How do sixty-six books from long ago and far away speak to us when we tweet what’s most important to us in 140 characters, then move on to the next experience to share with a selfie on Facebook?
How do we find the urgency, the emotion, and the interest to encounter Jesus and experience his presence in our world when faith events have to compete with all that entertainment offers us today?
Have we bought into a false promise of life that might have worked a hundred years ago, but seems dated, out of touch, and boring?
I am convinced God wants our faith to be more than how we package it today in our churches. I can’t help believe that we have selected forms from a bygone time that have made the explosive and exciting message of Jesus seem drab. But we cling to these man-made packages of faith that are our church culture rather than asking the Holy Spirit to awaken us to be fully alive in Jesus!
In our first book in the New Testament, we find the story of Jesus. Embedded in that story is Matthew’s theme that Jesus is to be experienced in fresh ways in each new era. Here’s Matthew’s plan. Here is Matthew’s opportunity to enter the world of the shepherds with excitement and urgency and experience what the Lord has told us about. Here’s a way to embrace what God is doing in our time that propels beyond “church in the box” on weekends and calls us to experience Jesus in his kingdom work in our world. Matthew describes four ways to experience Immanuel, God with us.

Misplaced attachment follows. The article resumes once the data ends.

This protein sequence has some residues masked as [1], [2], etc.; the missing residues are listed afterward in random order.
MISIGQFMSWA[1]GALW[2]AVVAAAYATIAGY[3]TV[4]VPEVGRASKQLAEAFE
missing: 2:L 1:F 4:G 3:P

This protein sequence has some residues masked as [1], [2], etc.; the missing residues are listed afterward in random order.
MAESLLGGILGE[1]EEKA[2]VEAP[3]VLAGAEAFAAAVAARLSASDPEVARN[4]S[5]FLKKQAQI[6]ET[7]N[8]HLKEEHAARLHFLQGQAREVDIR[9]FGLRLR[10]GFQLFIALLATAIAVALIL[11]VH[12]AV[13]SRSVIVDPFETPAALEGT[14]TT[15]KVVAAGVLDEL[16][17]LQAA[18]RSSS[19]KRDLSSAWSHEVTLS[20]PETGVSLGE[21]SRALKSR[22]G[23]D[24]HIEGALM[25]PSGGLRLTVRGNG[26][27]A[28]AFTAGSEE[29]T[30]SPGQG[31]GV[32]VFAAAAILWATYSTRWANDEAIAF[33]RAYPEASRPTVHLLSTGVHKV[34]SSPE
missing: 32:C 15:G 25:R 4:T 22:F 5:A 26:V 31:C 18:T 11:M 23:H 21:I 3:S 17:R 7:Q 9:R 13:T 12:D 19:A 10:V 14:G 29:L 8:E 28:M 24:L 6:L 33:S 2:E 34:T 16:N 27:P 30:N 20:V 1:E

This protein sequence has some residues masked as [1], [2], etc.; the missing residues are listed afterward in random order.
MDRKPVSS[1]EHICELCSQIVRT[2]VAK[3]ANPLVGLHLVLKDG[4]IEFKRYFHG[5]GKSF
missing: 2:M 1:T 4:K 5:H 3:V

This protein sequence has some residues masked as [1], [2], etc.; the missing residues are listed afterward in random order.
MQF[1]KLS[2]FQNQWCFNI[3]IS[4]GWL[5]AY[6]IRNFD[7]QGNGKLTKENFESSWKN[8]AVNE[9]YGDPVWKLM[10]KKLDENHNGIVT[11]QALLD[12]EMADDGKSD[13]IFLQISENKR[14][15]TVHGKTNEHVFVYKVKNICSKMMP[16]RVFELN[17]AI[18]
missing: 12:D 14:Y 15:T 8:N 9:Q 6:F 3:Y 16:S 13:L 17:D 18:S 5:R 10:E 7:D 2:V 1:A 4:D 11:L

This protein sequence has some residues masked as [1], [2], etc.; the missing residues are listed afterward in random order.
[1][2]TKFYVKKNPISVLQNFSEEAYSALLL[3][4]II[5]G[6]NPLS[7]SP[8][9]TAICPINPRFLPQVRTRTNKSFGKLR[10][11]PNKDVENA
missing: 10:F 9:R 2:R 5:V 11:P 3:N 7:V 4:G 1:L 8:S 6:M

Enter the Story
Jesus came as Immanuel, God with us (Matthew 1:23). What he did and how he did it showed God to us. What God values, Jesus did in his ministry. Who God loves, Jesus loved. So rather than reading static words from the page, we can invite the Holy Spirit into our encounter with Jesus through his words and his actions. We are not looking to Jesus for more information to learn. We are looking and listening to Jesus for truth we can incorporate and experience in our lives.
A great way to start is by reading a chapter from one of the Gospels each day.We want to pursue Jesus each day. That’s what it means to be a disciple, a follower, a learner who longs to become like her or his teacher (Luke 6:40). So rather than just having a daily Bible reading from one of the four stories of Jesus — Matthew, Mark, Luke, and John, often called the four gospels — let’s look for more. Let’s look for an encounter with the story of Jesus.